Homeowners Insurance Question?

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I have recently put in an in ground pool at my house. It is vinyl not gunite. Am I required to inform my insurance company or do I need to amend my policy to reflect the pool? I live in Nassau County, NY if it matters. Thanks

  1. Reply
    Matt K
    July 17, 2011 at 7:25 pm

    I would say you should notify them, because if something happens related to the pool, then they may try not to pay a claim – claiming that you did not inform them.

    It may increase your rates, but at least you would be covered if something happens to someone on your property.

  2. Reply
    July 17, 2011 at 7:28 pm

    A catch – 22 situation for you here. Tell them about the pool and your rates will go up or don’t tell them and run the risk of not having coverage if something happens to the pool or God forbid some neighbor kid drowns in it.

    Pools (and trampolines) present the largest “backyard” risks for homeowners insurance companies. .

    FYI I am NOT an agent but I am aware of some cases where the insurance company will require the homeowner to put a fence around the pool along with other safety precautions or they will cancel the policy.

    So unless you are extremely wealthy I would still recommend telling your company about the pool and dealing with the higher rates.

  3. Reply
    July 17, 2011 at 8:17 pm

    Call your agent. Every state is different. For the most part they will want to make sure it meets the building codes for your area (fences). In some states companies can charge for a pool but most do not. I think NY does not allow a charge. It is a good time to review your coverages anyway. Call him/her up and ask them to review your home coverages for discounts you might be missing.

  4. Reply
    July 17, 2011 at 9:07 pm

    Well, it’s a substantial improvement on the property, but it’s NOT covered, except in very limited circumstances. From a liabiltiy point of view, you really should tell them you added a pool, so they can put that pool liability endorsement on your policy, if they have one. But wait until the fence is up, first – because if they come out and find no fence, you’re in trouble!

    If you DON’T tell them, it’s not a big deal.

  5. Reply
    July 17, 2011 at 9:56 pm

    Yes, call your insurance company that is an asset to your home.

  6. Reply
    kirsten h
    July 17, 2011 at 10:42 pm

    well every state and company has different underwriting guidelines that must be followed. i would advise you to call them. where i write, inground pools ARE covered under a ho policy. it is considered “other structures”. we also have companies that require a certain height fence, no diving boards, etc in order to meet their guidelines. we also write for companies that make you sign a “pool exclusion” because they will not cover the liability on a pool. it is DEFINATELY something you need to let your company know about.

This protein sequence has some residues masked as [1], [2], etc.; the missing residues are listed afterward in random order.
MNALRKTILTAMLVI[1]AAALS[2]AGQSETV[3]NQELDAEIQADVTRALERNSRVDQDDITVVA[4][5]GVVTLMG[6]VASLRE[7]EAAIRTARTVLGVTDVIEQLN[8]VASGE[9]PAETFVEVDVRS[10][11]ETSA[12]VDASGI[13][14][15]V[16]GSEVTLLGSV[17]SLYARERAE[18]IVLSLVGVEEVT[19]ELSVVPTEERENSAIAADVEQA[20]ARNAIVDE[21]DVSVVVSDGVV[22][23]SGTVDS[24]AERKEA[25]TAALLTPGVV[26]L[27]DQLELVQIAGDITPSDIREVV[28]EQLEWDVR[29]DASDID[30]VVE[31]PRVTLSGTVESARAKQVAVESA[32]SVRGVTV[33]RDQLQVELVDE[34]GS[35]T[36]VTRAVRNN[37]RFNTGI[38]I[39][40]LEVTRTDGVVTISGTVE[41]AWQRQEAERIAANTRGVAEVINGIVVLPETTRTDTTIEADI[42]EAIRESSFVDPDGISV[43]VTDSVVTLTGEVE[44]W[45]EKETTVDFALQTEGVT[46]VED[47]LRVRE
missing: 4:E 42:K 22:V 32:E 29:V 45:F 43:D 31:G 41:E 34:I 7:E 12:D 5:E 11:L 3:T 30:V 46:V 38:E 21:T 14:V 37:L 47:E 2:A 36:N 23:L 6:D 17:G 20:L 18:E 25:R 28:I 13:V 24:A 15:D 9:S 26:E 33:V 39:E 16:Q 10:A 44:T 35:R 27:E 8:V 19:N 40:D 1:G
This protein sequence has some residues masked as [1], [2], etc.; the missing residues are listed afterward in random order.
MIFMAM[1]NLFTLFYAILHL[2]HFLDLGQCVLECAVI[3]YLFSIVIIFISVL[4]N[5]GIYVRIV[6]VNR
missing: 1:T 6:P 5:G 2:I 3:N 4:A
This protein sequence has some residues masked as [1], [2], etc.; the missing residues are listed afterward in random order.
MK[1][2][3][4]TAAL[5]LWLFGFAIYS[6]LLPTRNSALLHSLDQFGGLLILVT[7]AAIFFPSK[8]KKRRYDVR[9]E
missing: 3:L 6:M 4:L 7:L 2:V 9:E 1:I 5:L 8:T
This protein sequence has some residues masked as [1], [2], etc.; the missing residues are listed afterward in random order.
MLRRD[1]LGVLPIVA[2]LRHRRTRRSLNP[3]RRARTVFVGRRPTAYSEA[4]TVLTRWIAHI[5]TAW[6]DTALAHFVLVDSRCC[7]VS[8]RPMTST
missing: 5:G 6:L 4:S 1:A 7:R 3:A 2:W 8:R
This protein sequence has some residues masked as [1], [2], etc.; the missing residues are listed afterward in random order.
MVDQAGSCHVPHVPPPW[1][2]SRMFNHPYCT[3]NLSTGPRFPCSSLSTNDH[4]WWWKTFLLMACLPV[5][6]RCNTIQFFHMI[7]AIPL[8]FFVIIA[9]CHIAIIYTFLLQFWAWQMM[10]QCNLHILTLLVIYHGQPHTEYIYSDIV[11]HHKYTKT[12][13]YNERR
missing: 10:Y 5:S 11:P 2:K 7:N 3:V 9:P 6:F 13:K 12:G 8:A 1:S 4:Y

7. Reply
    July 17, 2011 at 11:15 pm

    There is coverage under a homeowners for inground pools. It is considered an other structure under your policy. I represent multiple companies and none of them charge an additional premium for the pool but all of them do require that you have a fenced in yard with self latching gates. Some companies have problems with diving boards and slide. You need to call your insurance agent and talk to them about it. If the company you are with will not do a pool them you will have to move your insurance

  8. Reply
    nurse ratchet
    July 17, 2011 at 11:30 pm

    I am not familiar with the laws of your area, but you should notify your homeowners agent in case there is a specific exclusion on your policy for pools. The bad way to learn that is after you have a claim that includes injured people. You may pay a little more, but it will protect you from paying a lot and maybe losing everything you have later.

    PS A pool is an attraction to everybody – you are responsible even if someone breaks into your yard and hurts themself on your premises while just taking a little dip in your pool.

  9. Reply
    July 17, 2011 at 11:46 pm

    Notify your insurance company about the pool. For one, your current “other structures” coverage may not be sufficient to cover the pool if it is damaged beyond repair (say, by a large tree falling) and needs to be replaced. Second, depending upon your insurance company, you may or may not be fully protected for liability arising out of pool ownership. You need to make sure that your liability coverage will apply to an incident arising out of your pool.

    I ask you – what is worse, avoiding a possible extra charge of say $ 45 / year to have it included for liability OR being sued after an incident and having no or very limited coverage and ending up with a substantial judgement against you. Better to pay the insurance company the small check so that if something happens they write the big one…

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